February 28, 2014
A Writer’s Process (Part Two)
Part 1 of this series discussed prewriting steps including topic development, brainstorming, research, and outline. For this second piece, let’s take a look at the drafting steps, which include rough drafting, revision, and peer workshop.
Step four of the writing process is also step one of the drafting steps. Simply, this is writing a crappy first draft. In the crappy rough draft, a writer takes all those prewriting ideas and just writes a really bad rough draft. This draft will likely have development issues (either overdeveloped or underdeveloped), editing problems (grammar, punctuation, language, and sentence structure), organization and flow issues, and just generally be bad. The beauty of the crappy first draft is that a writer gets the piece onto paper even in a raw, rough form. There is freedom in not having to think about perfection, and the crappy first draft allows that.
Once writers write the crappy first draft, then they move into revision, the fifth step of a writing process. Perhaps the most important step in the drafting process is revision. Revision is when a writer fixes all those mistakes, reorganizes so that the piece flows, develops so that it fully explains, analyzes, provides examples, and generally affects its readers, and tweaks the piece so that it moves toward finished product. I cannot express how important it is to revise, revise, revise. All writers do better when they revise.
To help the revision process, one should also engage in peer workshopping. This step consists of asking a friend, colleague, professor, or writer otherwise to give feedback on a draft. This is important because sometimes others see issues, problem, or mistakes that we do not otherwise catch. Now, of course, a peer workshop does not ensure that all the mistakes are caught, and writers do not always fix each little mistake through revision, but the more peer workshop and revision one does, the better a piece will be.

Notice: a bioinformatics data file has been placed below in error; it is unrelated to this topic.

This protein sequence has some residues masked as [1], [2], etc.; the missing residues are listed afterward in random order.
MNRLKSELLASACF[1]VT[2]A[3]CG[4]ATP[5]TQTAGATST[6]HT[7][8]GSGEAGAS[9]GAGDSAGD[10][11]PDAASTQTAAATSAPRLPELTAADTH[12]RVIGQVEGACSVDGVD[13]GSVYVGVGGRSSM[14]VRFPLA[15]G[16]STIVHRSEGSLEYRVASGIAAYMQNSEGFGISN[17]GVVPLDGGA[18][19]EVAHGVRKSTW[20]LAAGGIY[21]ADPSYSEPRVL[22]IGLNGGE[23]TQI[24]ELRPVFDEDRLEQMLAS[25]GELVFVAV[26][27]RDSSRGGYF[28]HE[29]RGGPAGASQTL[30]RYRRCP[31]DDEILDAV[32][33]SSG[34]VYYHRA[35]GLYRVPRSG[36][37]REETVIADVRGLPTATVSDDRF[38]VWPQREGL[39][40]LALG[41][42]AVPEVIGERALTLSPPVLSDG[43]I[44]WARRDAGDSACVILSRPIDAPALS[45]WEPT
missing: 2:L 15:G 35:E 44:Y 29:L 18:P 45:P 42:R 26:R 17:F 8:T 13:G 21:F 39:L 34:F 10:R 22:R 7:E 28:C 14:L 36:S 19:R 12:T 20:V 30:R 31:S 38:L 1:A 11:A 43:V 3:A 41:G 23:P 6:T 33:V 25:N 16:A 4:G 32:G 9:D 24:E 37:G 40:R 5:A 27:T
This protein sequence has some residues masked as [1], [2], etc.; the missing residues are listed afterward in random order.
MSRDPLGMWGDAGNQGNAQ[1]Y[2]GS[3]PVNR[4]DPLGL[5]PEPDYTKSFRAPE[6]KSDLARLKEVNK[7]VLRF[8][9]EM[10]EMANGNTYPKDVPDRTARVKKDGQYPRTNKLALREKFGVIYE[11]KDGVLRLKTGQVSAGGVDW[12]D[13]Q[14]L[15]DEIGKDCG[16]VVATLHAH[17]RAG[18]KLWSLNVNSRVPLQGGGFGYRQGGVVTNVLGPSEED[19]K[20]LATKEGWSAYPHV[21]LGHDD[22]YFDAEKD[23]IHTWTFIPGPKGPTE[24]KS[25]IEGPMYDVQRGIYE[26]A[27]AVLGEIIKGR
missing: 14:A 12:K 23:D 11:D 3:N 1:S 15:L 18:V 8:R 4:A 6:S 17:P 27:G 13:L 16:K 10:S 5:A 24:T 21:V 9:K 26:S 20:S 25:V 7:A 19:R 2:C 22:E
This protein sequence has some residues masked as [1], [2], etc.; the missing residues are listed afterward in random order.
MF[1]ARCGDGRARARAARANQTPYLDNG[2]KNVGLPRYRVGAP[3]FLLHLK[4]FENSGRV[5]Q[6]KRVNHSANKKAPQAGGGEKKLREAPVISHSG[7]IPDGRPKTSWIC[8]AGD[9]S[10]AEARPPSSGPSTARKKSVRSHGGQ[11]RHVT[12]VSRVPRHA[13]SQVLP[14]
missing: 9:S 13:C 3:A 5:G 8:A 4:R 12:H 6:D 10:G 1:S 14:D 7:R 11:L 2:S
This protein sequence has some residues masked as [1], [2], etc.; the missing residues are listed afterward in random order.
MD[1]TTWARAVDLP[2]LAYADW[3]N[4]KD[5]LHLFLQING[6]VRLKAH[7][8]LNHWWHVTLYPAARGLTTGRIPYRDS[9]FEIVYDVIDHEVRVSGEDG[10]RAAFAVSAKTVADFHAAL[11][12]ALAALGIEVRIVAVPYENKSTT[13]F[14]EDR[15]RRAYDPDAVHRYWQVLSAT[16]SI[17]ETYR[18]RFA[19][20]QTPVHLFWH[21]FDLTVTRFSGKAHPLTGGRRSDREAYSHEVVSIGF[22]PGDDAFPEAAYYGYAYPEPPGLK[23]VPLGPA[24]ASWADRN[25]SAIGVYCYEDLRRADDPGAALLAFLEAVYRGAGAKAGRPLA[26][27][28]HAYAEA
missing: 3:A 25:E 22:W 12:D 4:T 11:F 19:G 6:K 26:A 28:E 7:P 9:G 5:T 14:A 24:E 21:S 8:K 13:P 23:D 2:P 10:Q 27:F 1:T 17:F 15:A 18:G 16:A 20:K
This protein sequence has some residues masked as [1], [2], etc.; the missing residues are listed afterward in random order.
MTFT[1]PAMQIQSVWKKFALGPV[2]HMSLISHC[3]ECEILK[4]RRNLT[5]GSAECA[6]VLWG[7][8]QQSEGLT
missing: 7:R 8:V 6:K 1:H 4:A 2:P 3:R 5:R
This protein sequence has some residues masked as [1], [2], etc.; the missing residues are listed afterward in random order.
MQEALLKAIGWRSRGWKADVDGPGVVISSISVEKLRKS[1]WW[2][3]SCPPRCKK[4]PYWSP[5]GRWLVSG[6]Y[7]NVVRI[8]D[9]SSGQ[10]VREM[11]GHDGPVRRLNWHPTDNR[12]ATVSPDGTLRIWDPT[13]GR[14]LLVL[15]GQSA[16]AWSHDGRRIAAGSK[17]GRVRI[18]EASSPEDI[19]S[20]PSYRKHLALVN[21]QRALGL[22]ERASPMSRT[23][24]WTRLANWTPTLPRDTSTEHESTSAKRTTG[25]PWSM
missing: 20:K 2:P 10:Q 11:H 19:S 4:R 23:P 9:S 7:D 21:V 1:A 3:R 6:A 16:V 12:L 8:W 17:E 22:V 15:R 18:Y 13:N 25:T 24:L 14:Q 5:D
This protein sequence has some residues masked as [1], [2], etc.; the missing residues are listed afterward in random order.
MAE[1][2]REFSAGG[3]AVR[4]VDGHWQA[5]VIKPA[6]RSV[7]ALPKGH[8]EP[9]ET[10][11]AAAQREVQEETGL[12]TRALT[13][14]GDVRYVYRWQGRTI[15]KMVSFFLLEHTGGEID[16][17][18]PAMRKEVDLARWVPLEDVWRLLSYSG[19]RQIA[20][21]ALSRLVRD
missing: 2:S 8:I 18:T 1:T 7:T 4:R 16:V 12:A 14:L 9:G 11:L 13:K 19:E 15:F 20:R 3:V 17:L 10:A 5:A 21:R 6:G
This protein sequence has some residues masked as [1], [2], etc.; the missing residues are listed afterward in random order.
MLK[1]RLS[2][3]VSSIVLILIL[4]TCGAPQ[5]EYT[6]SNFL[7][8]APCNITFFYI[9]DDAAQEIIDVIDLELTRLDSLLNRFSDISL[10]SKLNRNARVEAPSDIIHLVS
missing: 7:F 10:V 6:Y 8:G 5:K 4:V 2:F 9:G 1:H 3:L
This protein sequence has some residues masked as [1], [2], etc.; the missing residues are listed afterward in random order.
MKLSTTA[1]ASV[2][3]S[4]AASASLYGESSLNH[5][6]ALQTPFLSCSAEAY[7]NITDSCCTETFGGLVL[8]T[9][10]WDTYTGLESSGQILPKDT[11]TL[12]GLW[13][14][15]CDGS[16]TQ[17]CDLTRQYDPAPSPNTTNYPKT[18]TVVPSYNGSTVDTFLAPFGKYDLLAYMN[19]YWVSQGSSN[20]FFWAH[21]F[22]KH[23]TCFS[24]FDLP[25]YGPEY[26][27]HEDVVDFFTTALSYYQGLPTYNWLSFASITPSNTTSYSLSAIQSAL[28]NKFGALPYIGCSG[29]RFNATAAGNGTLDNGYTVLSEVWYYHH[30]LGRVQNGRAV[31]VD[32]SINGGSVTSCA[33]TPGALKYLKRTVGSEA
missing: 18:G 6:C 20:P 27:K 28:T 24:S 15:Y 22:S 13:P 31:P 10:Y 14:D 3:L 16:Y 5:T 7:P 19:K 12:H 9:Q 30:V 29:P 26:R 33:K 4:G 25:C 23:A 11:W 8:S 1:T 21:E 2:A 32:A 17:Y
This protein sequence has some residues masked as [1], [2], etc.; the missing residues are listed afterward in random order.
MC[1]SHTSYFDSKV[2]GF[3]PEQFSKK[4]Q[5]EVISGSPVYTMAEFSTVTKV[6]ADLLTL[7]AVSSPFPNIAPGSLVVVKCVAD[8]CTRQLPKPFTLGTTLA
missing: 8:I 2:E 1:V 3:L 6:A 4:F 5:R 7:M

The other thing to consider with peer workshop is that it simply provides suggestions for future revision; this does not mean that a writer must change every suggestion a peer workshop provides. After all, a writer wants his or her piece to be representative of that individual, so take the peer workshop suggestions and apply those that best fit with the tone, voice, and intent of the written work.
After peer workshop, writers must then engage in a second round of drafting and revision. Again, the more one revises, the better the piece will be. Eventually, the writer will reach a point where he or she feels the piece is complete. At this point, a student turns in the essay or a writer submits the piece to an editor or a publishing house. Both then wait for feedback on all the hard work.
So, it may seem silly to consider a writing process, but this can be incredibly helpful for many people. Students can produce the best essays possible while writers can use it to publish their best works. And if one just writes for him- or herself, a writing process can help focus personal writing as well. A writing process breaks down and demystifies the magic of writing. The benefits of a writing process will make writing less intimidating and hopefully more enjoyable for those who struggle with the activity.
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